It is common practice for employers to periodically review their contracts of employment and update them in line with a change in the law and best practice. Often, one of those changes is to seek to introduce restrictive covenants (non-competition and non-solicitation obligations after the termination of the employment) into the contract of employment with the employee’s consent.
However, a recent decision by the High Court has held that consent is not enough for those restrictions to be enforceable. Specific consideration is also required.
In Reuse Collections Limited v Sendall & May Glass Recycling Ltd, Mr Sendall had been employed by Reuse Collections since 1980. The company had changed hands during the course of his employment, and turned from a family-run business to a subsidiary of an Australian company. In October 2012, the company had presented Mr Sendall with a contract of employment to replace his existing written statement of employment particulars.Mr Sendall took legal advice and with great reluctance signed the new contract in February 2013. The new contract contained new provisions relation to confidential information and restrictive covenants.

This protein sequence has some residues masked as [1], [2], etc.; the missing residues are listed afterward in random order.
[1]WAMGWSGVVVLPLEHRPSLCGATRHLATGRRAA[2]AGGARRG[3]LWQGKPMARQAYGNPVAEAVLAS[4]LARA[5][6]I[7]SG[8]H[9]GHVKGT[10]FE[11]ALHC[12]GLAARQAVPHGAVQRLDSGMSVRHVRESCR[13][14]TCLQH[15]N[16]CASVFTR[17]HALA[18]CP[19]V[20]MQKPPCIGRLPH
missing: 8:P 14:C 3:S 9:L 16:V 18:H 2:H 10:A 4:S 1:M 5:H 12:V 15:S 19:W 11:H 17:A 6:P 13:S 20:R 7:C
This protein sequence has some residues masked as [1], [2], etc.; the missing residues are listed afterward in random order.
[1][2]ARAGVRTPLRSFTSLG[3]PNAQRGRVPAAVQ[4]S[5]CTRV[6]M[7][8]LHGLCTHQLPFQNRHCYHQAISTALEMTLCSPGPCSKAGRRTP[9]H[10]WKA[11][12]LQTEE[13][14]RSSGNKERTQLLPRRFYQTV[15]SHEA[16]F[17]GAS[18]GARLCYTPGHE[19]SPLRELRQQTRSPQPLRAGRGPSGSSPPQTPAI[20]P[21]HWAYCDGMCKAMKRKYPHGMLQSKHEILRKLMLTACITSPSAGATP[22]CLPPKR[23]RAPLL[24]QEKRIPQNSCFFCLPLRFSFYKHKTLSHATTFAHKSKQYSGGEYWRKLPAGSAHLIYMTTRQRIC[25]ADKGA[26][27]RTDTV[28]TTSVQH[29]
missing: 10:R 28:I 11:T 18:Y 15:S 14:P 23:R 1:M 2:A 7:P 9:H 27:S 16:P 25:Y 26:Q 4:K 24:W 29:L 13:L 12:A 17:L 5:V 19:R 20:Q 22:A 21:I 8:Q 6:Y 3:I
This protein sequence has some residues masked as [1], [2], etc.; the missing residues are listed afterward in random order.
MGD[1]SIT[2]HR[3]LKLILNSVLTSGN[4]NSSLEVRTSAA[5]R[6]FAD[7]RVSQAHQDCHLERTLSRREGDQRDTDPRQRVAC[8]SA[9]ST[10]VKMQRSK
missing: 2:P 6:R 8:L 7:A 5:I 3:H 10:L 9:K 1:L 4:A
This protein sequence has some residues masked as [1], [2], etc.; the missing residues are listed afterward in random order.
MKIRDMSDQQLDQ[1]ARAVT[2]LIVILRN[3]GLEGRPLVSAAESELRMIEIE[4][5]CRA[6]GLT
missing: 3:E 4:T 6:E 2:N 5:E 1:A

In early 2013, Mr Sendall sent up his own, competing company – Sendall & May Glass Recycling Ltd – tendered his resignation in March. Shortly afterwards, Mr Sendall was suspended on the grounds of attempting to solicit Reuse’s customers for the benefit of his own company and his employment terminated in May 2013.
Reuse sought to enforce the restrictive covenants in the contract of employment that Mr Sendall had signed in February 2013 in respect of his conduct post-termination. Mr Sendall defended the claim on the basis that the company had not given him any specific consideration for the additional obligations placed upon him. The High Court found in favour of Mr Sendall on this point and held that the restrictive covenants were not
Employers must learn from this case and ensure that the later introduction of restrictive covenants is accompanied by some tangible consideration. This can be an increase in salary, the introduction of a new benefit or a promotion.What is important is that the consideration is dependent upon, rather than a coincidence of, the employee’s agreement to sign up to the restrictive covenants.
For further advice on the above topics, please call us on 01483 543210 or alternatively email firstname.lastname@example.org